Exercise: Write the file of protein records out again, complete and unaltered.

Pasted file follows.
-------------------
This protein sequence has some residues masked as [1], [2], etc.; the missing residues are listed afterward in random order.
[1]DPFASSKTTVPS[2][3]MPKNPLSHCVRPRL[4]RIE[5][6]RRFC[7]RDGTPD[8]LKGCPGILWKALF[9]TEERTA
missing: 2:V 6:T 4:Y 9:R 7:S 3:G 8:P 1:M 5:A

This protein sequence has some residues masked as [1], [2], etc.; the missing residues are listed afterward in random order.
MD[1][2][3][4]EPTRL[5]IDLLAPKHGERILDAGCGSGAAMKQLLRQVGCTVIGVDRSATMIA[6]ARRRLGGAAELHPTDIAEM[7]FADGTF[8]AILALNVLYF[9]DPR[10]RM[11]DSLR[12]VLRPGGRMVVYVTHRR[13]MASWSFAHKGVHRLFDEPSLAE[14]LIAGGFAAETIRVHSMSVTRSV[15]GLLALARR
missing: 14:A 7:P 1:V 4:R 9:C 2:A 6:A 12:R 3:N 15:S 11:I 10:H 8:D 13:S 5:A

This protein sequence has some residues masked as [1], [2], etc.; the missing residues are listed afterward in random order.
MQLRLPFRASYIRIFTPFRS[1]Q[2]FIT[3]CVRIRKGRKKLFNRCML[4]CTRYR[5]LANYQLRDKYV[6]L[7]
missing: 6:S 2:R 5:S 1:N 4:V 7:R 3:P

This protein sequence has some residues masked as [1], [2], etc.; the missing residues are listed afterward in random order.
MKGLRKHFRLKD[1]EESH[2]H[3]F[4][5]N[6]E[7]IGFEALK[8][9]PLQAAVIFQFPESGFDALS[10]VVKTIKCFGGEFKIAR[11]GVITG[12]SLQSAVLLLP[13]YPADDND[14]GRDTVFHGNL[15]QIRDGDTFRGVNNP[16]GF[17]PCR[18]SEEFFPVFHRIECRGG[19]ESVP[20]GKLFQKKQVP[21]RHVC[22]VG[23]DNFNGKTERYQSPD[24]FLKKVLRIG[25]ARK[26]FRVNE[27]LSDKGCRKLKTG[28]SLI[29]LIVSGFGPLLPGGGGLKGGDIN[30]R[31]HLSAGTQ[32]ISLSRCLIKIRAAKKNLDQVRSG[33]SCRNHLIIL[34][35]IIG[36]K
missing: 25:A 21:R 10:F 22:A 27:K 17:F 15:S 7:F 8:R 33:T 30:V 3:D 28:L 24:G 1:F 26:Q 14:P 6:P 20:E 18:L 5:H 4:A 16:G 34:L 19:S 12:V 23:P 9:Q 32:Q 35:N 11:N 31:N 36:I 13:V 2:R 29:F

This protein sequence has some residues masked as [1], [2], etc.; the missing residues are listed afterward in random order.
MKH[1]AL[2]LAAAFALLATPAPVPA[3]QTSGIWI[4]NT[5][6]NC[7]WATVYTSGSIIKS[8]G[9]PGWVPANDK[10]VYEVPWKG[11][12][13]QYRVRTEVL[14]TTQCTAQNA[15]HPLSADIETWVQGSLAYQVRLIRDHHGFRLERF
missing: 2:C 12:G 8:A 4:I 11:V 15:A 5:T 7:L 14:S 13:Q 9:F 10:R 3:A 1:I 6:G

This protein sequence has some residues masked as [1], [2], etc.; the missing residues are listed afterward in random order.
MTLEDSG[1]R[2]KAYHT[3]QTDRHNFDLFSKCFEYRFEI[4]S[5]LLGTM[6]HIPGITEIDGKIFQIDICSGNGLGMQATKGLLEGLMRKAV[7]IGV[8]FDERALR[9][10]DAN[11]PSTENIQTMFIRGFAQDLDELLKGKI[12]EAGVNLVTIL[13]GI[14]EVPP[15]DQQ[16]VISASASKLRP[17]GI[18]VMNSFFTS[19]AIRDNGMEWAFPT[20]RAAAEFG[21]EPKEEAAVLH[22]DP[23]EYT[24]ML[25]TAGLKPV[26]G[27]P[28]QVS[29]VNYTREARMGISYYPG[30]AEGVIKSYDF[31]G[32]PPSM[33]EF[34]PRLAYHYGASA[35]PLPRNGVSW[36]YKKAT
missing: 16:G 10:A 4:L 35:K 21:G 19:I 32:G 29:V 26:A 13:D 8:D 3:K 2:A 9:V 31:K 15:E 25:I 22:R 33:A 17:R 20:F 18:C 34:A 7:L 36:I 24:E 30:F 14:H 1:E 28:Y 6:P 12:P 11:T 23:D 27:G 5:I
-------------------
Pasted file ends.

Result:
This protein sequence has some residues masked as [1], [2], etc.; the missing residues are listed afterward in random order.
[1]DPFASSKTTVPS[2][3]MPKNPLSHCVRPRL[4]RIE[5][6]RRFC[7]RDGTPD[8]LKGCPGILWKALF[9]TEERTA
missing: 2:V 6:T 4:Y 9:R 7:S 3:G 8:P 1:M 5:A

This protein sequence has some residues masked as [1], [2], etc.; the missing residues are listed afterward in random order.
MD[1][2][3][4]EPTRL[5]IDLLAPKHGERILDAGCGSGAAMKQLLRQVGCTVIGVDRSATMIA[6]ARRRLGGAAELHPTDIAEM[7]FADGTF[8]AILALNVLYF[9]DPR[10]RM[11]DSLR[12]VLRPGGRMVVYVTHRR[13]MASWSFAHKGVHRLFDEPSLAE[14]LIAGGFAAETIRVHSMSVTRSV[15]GLLALARR
missing: 14:A 7:P 1:V 4:R 9:C 2:A 6:A 12:R 3:N 15:S 11:I 10:H 8:D 13:S 5:A

This protein sequence has some residues masked as [1], [2], etc.; the missing residues are listed afterward in random order.
MQLRLPFRASYIRIFTPFRS[1]Q[2]FIT[3]CVRIRKGRKKLFNRCML[4]CTRYR[5]LANYQLRDKYV[6]L[7]
missing: 6:S 2:R 5:S 1:N 4:V 7:R 3:P

This protein sequence has some residues masked as [1], [2], etc.; the missing residues are listed afterward in random order.
MKGLRKHFRLKD[1]EESH[2]H[3]F[4][5]N[6]E[7]IGFEALK[8][9]PLQAAVIFQFPESGFDALS[10]VVKTIKCFGGEFKIAR[11]GVITG[12]SLQSAVLLLP[13]YPADDND[14]GRDTVFHGNL[15]QIRDGDTFRGVNNP[16]GF[17]PCR[18]SEEFFPVFHRIECRGG[19]ESVP[20]GKLFQKKQVP[21]RHVC[22]VG[23]DNFNGKTERYQSPD[24]FLKKVLRIG[25]ARK[26]FRVNE[27]LSDKGCRKLKTG[28]SLI[29]LIVSGFGPLLPGGGGLKGGDIN[30]R[31]HLSAGTQ[32]ISLSRCLIKIRAAKKNLDQVRSG[33]SCRNHLIIL[34][35]IIG[36]K
missing: 25:A 21:R 10:F 22:A 27:K 17:F 15:S 7:F 8:R 33:T 30:V 3:D 28:L 24:G 1:F 26:Q 14:P 6:P 20:E 18:L 5:H 4:A 16:G 34:L 19:S 12:V 23:P 9:Q 32:Q 35:N 11:N 31:N 36:I 13:V 2:R 29:F

This protein sequence has some residues masked as [1], [2], etc.; the missing residues are listed afterward in random order.
MKH[1]AL[2]LAAAFALLATPAPVPA[3]QTSGIWI[4]NT[5][6]NC[7]WATVYTSGSIIKS[8]G[9]PGWVPANDK[10]VYEVPWKG[11][12][13]QYRVRTEVL[14]TTQCTAQNA[15]HPLSADIETWVQGSLAYQVRLIRDHHGFRLERF
missing: 2:C 12:G 8:A 4:I 11:V 15:A 5:T 7:L 14:S 13:Q 9:F 10:R 3:A 1:I 6:G

This protein sequence has some residues masked as [1], [2], etc.; the missing residues are listed afterward in random order.
MTLEDSG[1]R[2]KAYHT[3]QTDRHNFDLFSKCFEYRFEI[4]S[5]LLGTM[6]HIPGITEIDGKIFQIDICSGNGLGMQATKGLLEGLMRKAV[7]IGV[8]FDERALR[9][10]DAN[11]PSTENIQTMFIRGFAQDLDELLKGKI[12]EAGVNLVTIL[13]GI[14]EVPP[15]DQQ[16]VISASASKLRP[17]GI[18]VMNSFFTS[19]AIRDNGMEWAFPT[20]RAAAEFG[21]EPKEEAAVLH[22]DP[23]EYT[24]ML[25]TAGLKPV[26]G[27]P[28]QVS[29]VNYTREARMGISYYPG[30]AEGVIKSYDF[31]G[32]PPSM[33]EF[34]PRLAYHYGASA[35]PLPRNGVSW[36]YKKAT
missing: 16:G 10:A 4:L 35:K 21:G 19:I 32:G 29:V 26:A 13:D 8:D 3:K 2:A 9:V 31:K 15:E 25:I 22:R 33:A 17:R 20:F 18:C 34:A 7:L 36:I 24:E 30:F 14:H 1:E 28:Y 6:P 12:P 11:T 23:D 27:G 5:I